Google (and its online services) encountered several major global blackouts in 2020 (most notably in August, November, and December).
The issue in August was caused by an internal storage quota malfunction and it dragged down indispensable services like Google Maps, Calendar, Workspaces, YouTube, etc. This lasted approximately over six hours. The outage derailed communication and disturbed workspaces across the world.
On April 12, 2021, Google was hit by partial downtime when their Google Docs tools were inaccessible to the users. The team did not post any official statement on what exactly was happening and instead, let everyone hang with the typical “we are experiencing disruption” message.
Google home services too had to bear the wrath of people when they failed to respond to the commands and kept asking the users to “set up the device” instead.
On 8th June 2021, the hashtag #InternetIsDown began to trend across the world. Hundreds of websites were inaccessible and people were met with “error 503” everywhere. So what exactly happened?
Fastly is a cloud computing service provider for several well-known businesses such as Amazon, Reddit, and CNN. Their services include Content Delivery Network (CDN) solutions, cloud security, and other leading cloud optimization tools.
The tech giant was ambushed by a global network outage last year. This was caused due to an obscure software bug prompted by a customer configuration. According to them, an update was sent out to the users on their servers, but the update carried a bug that eventually “broke the internet” for a while. When large third parties like Fastly face downtime, e-commerce (and not to mention their respective IT situation) runs amok. And that is exactly how things went. The server blackout impacted over 80% of their clients and left consumers around the world disgruntled.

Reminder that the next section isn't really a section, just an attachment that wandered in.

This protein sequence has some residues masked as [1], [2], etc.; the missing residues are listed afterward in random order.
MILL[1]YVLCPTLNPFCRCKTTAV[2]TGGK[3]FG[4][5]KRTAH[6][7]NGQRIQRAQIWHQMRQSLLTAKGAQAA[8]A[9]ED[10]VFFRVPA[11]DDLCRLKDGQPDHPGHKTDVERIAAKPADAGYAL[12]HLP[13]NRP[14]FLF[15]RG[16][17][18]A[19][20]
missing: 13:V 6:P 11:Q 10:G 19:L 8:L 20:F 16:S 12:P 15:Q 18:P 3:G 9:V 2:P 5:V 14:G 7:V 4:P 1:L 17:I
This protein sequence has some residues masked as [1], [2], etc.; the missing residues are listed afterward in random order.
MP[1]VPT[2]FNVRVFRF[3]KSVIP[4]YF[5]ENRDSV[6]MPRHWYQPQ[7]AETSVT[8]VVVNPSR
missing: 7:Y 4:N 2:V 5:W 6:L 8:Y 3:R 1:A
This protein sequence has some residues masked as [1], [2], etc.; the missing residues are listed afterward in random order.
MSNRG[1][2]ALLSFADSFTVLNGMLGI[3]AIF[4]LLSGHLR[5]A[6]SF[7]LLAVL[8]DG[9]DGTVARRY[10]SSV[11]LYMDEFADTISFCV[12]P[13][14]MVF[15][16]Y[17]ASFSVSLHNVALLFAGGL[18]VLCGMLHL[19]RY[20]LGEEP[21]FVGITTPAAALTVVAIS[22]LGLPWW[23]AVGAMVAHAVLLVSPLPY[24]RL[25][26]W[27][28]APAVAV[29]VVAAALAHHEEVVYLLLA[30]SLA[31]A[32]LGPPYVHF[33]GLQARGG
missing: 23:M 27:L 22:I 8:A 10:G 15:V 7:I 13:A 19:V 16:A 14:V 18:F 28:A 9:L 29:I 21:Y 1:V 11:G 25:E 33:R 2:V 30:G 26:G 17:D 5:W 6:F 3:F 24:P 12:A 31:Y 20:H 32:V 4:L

However, Fastly handled the situation efficiently by being transparent with the public. They were swift in identifying the cause of downtime and posted a timeline with consistent updates to keep their concerned groups in the loop. The team remedied the glitch in less than an hour and 95% of the service was back in action.
Conclusion: By now we know that no business, irrespective of the size and high-functioning IT equipment, is ever 100% immune to website downtime. There are several reasons for it and they pose serious repercussions for your company’s growth.
You could hire the best IT faculty in the world and your business will still be susceptible to an outage. Sometimes you just have to make peace with the fact that things are not always in our control. However, you can mitigate the risks by signing up for efficient website monitoring services like Awakish.
We not only alert you when your website experiences an outage but also keep tabs on the overall health of your website. Our services provide uptime monitoring solutions that also give you routine insights. With us, you wouldn’t have to find out about your downtime through a mean Twitter meme. Start your free trial now and rest assured while we monitor your website’s uptime 24×7, 365 days of the year.